While one side faced the sea and was therefore protected by steep cliffs, the rest of the city was bounded by stone walls that were particularly thick—up to 26 feet—and in some places reached 16 feet high. If you traded in luxury goods, it made sense to protect them, but many archaeologists have concluded that the walls were not so much a preventive measure against theft and raids as a barrier between social classes. Apparently, only the ruling and religious elite lived within the city walls, while the commoners lived outside.

Tulum was abandoned by the 16th century

Temple of Frescoes (Source: jlazouphoto/Shutterstock)

Tulum reached its peak around the 13th and 14th centuries. Visitors at that time would see busy city with buildings painted in vibrant shades of red, blue and green. One of the most attractive site structures, fresco temple, still contains evidence of carved deities and frescoes depicting scenes from Mayan culture and mythology. If social media influencers existed at the time, they would have had a day where they took selfies.

The port city continued to prosper for another century or two. Then, in 1518a completely different influential person arrived in the Yucatan: conquistadors. And they weren’t tourists – they were here to stay.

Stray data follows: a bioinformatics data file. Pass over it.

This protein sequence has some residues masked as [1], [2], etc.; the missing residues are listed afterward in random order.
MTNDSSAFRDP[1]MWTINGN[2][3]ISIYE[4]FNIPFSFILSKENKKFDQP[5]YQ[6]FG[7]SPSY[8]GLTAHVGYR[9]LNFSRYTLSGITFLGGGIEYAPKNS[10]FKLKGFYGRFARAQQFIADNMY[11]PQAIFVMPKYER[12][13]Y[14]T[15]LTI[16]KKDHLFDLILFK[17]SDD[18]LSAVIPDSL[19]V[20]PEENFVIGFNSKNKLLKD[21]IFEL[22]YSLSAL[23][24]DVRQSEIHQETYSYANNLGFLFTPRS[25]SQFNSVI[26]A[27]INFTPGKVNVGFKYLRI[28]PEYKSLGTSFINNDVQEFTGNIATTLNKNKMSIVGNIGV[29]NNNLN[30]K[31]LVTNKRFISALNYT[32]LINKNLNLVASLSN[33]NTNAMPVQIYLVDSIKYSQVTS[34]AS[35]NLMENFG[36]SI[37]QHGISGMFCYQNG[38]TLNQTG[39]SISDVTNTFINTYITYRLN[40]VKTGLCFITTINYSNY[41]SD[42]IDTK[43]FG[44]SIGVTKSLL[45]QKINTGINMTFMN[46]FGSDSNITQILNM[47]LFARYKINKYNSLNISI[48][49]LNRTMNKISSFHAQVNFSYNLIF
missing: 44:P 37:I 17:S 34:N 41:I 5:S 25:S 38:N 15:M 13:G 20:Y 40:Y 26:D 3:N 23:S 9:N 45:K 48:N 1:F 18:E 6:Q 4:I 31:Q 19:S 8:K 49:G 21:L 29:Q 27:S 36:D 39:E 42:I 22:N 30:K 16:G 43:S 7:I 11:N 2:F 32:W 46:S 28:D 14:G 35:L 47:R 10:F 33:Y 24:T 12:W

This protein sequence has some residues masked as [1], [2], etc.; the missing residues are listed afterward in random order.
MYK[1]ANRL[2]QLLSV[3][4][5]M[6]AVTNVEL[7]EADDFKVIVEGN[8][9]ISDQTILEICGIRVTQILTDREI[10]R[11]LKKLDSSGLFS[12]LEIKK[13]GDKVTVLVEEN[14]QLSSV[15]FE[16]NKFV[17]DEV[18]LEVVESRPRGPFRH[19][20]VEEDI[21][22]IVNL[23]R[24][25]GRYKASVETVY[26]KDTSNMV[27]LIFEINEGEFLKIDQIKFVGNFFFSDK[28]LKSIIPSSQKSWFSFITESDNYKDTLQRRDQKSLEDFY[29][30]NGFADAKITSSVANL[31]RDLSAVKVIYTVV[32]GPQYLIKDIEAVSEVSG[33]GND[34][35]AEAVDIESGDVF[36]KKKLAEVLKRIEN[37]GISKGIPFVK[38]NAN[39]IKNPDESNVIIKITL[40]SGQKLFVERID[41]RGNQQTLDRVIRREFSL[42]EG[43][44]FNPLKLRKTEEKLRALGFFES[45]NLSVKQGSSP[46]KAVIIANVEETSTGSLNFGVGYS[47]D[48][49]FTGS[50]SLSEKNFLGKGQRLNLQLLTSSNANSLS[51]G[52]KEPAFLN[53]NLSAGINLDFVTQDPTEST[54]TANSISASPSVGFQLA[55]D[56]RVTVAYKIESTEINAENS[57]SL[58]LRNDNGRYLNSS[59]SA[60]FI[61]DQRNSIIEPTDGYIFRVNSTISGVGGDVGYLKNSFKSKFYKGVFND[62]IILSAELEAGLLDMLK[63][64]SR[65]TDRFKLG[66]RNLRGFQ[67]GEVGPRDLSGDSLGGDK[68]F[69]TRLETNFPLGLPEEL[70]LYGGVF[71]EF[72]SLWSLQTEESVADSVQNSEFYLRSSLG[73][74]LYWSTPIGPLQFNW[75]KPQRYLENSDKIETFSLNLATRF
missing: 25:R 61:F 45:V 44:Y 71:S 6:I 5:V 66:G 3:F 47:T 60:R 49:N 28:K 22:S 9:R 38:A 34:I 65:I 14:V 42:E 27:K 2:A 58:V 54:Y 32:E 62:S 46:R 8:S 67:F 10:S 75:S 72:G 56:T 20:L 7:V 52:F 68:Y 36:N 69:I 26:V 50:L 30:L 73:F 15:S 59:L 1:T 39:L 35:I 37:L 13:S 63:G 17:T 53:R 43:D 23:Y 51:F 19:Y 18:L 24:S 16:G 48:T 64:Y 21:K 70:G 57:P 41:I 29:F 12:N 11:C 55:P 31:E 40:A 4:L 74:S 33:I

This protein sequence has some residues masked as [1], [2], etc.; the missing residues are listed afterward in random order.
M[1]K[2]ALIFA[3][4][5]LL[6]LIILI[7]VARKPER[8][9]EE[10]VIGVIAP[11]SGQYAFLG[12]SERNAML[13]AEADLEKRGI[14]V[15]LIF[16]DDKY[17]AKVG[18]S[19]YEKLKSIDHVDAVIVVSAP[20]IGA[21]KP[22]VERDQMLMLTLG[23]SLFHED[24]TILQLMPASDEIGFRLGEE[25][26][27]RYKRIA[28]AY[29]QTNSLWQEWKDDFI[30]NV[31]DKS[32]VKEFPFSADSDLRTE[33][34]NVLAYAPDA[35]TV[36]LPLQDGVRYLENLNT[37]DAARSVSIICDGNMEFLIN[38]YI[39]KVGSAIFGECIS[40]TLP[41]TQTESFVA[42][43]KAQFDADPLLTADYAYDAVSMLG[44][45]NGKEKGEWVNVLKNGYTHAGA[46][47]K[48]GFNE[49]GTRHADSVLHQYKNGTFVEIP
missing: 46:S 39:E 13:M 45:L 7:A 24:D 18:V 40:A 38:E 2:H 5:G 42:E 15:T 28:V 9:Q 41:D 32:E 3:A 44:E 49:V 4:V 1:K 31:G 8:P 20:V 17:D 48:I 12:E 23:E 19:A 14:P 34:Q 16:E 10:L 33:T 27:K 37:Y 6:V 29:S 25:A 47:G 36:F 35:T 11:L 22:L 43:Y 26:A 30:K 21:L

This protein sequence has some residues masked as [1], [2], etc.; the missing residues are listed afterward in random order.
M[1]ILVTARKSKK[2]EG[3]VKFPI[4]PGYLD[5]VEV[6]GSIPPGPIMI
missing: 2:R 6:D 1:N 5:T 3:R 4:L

Read more: Why did the Maya leave their once bustling cities?

In a short time, disease, conflict, and other devastations of colonization helped destroy the Mayan civilization as we (and they) knew it. The thick walls of Tulum ultimately offered little in the way of defence; the fortified port became a ghost town by the end of the 16th century.

Ruins of Tulum: how they were discovered

An 1844 lithograph of Tulum (Source: Frederick Catherwood, Public Domain/Wikimedia Commons)

In the mid-19th century, English explorer Frederick Catherwood and American diplomat John Lloyd Stevens traveled the Yucatan, writing an influential book that introduced much of the Western world to Maya culture. In 1841, they first saw the ruins of ancient Zama. Impressed by the thick barriers surrounding the settlement, they named the place Tulum, which means wall or hedge in the Mayan language.